“Why don’t we just decompose this into lower ASILs, it would make our work easier?” is one of the phrases I come across often while consulting on functional safety projects. It is almost always followed with a wry smile on my face and a counter query, “Are you sure about that?”

The concept of ASIL decomposition mentioned in ISO 26262 provides us with an opportunity to lower the ASIL of a system/function by using hardware and/or software. However, there is a lot of gray area that most people forget to consider while finalizing their system’s architecture.

A lower ASIL may lead to an easier implementation for designers, but it may not always be the right approach. If we do a cost-benefit analysis for a system design with and without ASIL decomposition, we often find that the decomposed design is probably unnecessary and more expensive to implement.

Then there is also Freedom from Interference. This is required by ISO 26262 to provide evidence showing sufficient independence between the decomposed functions and the elements they are allocated to. If there is enough independence between the elements, then ASIL decomposition is acceptable. Here’s an example:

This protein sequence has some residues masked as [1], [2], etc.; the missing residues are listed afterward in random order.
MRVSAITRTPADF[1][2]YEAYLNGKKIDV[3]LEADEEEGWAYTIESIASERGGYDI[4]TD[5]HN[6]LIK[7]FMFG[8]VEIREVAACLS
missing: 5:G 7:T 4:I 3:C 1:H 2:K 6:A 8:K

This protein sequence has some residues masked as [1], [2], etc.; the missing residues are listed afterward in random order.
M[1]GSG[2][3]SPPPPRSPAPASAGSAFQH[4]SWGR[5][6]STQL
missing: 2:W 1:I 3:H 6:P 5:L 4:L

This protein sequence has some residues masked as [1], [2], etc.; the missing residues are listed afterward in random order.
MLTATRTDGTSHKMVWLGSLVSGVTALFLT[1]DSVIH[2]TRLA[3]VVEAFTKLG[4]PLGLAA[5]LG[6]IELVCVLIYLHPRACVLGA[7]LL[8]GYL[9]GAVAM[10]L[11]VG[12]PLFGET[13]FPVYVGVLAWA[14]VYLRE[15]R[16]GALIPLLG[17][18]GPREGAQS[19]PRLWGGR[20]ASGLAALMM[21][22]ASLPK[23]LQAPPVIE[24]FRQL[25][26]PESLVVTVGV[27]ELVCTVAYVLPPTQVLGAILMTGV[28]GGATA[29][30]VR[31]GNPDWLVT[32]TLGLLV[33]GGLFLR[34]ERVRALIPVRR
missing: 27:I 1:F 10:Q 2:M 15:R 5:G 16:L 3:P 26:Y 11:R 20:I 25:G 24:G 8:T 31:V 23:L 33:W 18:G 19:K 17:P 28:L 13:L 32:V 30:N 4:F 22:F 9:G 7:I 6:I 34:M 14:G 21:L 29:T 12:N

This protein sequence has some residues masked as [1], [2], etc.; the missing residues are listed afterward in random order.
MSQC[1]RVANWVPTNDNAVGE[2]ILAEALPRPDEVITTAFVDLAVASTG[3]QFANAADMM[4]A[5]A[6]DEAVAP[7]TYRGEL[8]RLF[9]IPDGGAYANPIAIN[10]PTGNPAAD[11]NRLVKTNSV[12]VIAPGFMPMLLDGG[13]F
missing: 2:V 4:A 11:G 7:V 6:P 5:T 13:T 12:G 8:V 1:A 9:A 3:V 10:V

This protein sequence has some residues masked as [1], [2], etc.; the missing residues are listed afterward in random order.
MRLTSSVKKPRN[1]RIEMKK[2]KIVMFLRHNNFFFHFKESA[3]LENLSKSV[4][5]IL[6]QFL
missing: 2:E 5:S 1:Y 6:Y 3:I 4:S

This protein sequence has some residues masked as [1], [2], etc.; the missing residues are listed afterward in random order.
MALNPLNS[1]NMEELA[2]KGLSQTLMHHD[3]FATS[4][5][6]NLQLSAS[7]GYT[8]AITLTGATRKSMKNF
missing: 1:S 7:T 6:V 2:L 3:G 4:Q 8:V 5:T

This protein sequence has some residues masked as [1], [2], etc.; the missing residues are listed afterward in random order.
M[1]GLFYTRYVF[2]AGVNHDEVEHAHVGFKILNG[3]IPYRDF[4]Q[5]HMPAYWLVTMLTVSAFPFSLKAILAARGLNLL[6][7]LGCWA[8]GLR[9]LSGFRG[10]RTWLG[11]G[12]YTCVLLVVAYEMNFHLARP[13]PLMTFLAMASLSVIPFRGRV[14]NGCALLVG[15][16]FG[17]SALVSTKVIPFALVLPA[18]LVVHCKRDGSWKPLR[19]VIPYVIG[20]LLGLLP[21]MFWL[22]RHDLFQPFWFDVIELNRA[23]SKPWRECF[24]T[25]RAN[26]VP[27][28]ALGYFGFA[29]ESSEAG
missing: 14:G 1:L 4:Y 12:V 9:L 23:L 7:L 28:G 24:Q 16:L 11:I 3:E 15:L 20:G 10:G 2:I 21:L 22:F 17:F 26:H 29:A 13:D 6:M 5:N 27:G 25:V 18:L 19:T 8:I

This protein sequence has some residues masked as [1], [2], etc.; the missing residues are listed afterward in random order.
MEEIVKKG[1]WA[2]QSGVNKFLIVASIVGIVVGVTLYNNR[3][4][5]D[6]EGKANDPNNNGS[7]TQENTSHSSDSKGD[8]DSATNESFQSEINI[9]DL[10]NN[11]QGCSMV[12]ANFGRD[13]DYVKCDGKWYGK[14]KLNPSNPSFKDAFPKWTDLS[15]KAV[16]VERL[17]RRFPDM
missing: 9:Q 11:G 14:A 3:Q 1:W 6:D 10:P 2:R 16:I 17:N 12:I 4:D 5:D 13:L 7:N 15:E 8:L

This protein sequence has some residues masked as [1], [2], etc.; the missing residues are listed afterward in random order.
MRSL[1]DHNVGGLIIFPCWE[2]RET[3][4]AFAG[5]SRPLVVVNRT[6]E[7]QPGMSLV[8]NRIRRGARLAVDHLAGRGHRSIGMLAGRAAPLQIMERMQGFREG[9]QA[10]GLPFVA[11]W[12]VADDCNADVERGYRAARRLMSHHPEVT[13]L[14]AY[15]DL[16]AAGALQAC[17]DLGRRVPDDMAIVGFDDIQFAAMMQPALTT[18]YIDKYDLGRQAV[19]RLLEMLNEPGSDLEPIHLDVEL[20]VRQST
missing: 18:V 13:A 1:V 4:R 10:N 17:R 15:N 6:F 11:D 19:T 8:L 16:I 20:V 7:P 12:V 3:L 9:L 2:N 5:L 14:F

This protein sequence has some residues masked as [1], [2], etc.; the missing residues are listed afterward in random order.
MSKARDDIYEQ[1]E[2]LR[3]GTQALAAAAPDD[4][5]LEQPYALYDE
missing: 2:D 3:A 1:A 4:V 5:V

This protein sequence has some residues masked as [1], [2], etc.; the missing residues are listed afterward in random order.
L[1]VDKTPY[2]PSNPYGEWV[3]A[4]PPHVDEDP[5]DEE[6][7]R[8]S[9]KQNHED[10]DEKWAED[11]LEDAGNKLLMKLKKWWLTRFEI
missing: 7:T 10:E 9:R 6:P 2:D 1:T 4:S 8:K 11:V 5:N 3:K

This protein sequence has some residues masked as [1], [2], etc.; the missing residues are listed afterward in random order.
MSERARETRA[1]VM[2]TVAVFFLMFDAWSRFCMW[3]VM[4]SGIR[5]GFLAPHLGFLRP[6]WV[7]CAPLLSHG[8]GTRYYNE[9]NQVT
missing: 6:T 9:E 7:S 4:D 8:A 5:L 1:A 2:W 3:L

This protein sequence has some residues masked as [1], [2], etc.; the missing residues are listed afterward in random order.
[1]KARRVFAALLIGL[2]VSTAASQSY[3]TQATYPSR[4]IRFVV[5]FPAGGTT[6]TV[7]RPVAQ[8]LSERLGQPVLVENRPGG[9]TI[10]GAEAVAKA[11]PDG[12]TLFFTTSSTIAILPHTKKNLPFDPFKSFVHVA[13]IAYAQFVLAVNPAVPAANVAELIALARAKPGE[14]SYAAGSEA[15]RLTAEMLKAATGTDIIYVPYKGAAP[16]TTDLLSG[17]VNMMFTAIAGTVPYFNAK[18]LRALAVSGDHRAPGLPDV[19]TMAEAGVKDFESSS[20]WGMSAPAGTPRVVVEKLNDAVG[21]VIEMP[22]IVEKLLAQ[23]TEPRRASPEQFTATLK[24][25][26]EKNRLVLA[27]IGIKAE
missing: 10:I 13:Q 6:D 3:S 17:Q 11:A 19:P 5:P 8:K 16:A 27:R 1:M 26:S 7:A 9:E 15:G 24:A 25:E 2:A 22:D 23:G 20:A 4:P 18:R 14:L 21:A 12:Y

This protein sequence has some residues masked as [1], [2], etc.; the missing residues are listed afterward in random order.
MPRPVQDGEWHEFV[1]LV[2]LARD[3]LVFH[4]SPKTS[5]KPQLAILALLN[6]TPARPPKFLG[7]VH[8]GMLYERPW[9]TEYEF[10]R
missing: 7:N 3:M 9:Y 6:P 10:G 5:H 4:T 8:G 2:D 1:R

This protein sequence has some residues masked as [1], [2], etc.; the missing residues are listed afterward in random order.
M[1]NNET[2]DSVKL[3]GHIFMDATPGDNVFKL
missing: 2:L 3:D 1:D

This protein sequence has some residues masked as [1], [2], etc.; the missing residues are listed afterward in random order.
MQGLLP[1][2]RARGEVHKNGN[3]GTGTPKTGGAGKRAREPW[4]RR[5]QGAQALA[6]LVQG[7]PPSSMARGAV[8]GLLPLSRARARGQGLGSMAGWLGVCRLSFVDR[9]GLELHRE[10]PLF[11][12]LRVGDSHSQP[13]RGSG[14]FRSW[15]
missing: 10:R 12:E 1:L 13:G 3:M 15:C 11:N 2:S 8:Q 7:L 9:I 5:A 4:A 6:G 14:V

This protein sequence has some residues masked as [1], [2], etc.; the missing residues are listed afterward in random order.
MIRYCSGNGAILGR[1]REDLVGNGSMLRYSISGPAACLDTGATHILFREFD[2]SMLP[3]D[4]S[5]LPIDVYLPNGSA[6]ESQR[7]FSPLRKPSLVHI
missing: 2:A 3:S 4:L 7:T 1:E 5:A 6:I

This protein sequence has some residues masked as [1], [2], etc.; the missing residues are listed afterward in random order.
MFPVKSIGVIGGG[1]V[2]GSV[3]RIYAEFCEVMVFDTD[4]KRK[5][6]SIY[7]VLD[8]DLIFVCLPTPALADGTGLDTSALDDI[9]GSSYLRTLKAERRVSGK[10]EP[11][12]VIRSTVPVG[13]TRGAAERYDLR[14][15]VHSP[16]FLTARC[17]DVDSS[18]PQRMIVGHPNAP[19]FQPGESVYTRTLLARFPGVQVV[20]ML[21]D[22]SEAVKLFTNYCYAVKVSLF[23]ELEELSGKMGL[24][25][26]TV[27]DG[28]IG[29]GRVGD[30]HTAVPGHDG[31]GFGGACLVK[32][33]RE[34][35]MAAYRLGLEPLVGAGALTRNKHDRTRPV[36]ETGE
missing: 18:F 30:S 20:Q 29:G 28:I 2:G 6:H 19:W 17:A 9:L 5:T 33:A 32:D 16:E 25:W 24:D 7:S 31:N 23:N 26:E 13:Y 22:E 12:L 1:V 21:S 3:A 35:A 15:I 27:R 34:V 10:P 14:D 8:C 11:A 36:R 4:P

• If the vehicle speed function must be realized at ASIL D, and the system has a wheel speed sensor (WSS) and a transmission output shaft speed, then the function can be decomposed and allocated to each of the sensors at ASIL B(D). This is because we can prove that there is sufficient independence between the two sensors and that each sensor can satisfy the primary function (speed measurement) by itself.

However, if we consider an example of modern automotive systems, then object detection is a potential ASIL D function. Let us assume that this function is realized using camera and radar technology. For example:

  • If we try to decompose this function in a similar fashion to a camera and a radar at ASIL B(D) each, then it would be an incorrect decomposition and difficult to justify. One of the reasons is that both technologies have limitations when detecting an object in different scenarios, camera – foggy/night conditions and radar – detecting object farther away. Due to this, we cannot justify that both technologies can satisfy the complete primary function alone. For this reason, a software decomposition on modern complex microcontrollers is very difficult to achieve.

ASIL decomposition can be considered a potential asset when applied correctly, but careful consideration must be used to ensure full redundancy exists in the system. Each automotive system is different. The applicability of ASIL decomposition should be considered on a case-by-case basis.

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